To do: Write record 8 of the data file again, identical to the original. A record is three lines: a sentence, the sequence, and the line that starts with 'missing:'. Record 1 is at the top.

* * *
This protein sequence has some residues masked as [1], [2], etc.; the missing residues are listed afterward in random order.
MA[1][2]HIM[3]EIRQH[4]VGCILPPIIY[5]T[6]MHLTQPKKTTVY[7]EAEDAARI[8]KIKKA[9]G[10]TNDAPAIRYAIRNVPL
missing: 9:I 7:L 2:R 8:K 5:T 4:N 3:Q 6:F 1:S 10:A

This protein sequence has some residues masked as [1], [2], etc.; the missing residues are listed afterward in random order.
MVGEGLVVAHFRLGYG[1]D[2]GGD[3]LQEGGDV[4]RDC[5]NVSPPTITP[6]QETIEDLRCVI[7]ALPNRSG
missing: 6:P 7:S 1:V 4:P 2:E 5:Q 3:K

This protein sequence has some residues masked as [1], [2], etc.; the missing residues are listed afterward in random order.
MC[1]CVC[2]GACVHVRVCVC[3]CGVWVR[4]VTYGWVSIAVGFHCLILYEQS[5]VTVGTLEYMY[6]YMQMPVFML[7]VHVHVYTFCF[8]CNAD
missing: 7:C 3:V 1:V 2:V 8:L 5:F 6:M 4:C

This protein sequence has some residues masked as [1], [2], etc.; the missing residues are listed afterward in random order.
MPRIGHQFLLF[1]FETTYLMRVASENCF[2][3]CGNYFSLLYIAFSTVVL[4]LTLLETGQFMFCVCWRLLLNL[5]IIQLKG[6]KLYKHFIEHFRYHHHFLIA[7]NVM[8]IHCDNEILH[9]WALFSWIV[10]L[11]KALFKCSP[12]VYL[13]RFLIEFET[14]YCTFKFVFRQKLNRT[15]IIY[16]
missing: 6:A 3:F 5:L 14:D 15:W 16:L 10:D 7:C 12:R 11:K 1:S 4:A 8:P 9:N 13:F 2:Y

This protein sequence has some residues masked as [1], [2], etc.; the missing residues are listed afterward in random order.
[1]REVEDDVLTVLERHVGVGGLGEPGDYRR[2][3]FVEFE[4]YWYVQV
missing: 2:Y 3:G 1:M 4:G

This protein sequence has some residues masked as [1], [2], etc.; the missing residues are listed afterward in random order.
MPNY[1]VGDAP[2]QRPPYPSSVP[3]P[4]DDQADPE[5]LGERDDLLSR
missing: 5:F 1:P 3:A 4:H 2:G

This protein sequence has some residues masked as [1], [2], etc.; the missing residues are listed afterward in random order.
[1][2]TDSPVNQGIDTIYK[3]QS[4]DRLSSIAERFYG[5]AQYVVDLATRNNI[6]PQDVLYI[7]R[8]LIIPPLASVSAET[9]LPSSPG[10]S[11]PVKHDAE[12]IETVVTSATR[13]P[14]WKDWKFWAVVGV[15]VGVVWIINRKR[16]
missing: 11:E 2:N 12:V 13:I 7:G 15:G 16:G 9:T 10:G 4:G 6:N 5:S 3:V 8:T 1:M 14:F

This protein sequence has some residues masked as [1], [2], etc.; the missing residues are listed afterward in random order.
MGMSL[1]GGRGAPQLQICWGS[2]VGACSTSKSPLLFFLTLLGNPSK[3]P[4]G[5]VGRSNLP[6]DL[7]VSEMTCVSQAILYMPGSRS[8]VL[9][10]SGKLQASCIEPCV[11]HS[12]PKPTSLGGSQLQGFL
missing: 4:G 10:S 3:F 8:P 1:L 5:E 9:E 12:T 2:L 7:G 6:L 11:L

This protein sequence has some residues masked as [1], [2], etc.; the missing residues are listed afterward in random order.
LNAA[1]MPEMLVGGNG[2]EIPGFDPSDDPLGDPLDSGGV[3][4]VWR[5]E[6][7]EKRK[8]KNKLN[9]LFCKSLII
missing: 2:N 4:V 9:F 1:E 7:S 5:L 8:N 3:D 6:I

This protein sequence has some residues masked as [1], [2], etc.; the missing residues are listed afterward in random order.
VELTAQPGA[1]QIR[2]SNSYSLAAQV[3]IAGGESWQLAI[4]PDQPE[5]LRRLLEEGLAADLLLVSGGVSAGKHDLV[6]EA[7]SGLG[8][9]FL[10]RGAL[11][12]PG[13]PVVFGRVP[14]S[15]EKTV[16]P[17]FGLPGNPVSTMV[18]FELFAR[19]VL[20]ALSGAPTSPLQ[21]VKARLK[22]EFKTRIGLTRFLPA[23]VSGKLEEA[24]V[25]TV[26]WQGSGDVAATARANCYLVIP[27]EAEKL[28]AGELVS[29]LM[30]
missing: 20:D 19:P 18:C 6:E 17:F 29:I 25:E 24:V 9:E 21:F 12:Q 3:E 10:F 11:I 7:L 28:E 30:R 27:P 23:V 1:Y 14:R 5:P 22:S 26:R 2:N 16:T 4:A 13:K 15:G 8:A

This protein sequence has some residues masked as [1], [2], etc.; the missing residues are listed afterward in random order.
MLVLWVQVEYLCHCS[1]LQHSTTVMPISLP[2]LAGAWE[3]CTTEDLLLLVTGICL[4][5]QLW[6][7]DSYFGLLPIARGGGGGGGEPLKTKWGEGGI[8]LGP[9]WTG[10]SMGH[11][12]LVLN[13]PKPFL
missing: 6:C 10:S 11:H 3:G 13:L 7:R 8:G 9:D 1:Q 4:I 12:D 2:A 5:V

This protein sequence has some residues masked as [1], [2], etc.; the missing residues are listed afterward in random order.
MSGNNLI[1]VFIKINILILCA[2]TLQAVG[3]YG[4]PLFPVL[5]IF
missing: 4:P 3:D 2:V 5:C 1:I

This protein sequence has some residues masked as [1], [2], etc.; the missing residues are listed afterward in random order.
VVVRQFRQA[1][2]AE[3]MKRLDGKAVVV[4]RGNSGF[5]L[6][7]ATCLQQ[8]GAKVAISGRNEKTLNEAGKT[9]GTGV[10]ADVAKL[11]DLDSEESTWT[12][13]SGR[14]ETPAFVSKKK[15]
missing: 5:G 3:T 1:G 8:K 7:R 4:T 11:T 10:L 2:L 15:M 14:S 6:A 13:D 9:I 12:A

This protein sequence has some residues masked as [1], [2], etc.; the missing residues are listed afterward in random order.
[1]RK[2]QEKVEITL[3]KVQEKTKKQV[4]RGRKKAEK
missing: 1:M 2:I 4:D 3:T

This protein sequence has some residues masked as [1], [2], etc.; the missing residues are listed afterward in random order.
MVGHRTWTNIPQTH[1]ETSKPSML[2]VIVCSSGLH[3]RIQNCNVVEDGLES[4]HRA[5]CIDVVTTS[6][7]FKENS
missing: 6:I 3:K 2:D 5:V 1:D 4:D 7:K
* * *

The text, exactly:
This protein sequence has some residues masked as [1], [2], etc.; the missing residues are listed afterward in random order.
MGMSL[1]GGRGAPQLQICWGS[2]VGACSTSKSPLLFFLTLLGNPSK[3]P[4]G[5]VGRSNLP[6]DL[7]VSEMTCVSQAILYMPGSRS[8]VL[9][10]SGKLQASCIEPCV[11]HS[12]PKPTSLGGSQLQGFL
missing: 4:G 10:S 3:F 8:P 1:L 5:E 9:E 12:T 2:L 7:G 6:L 11:L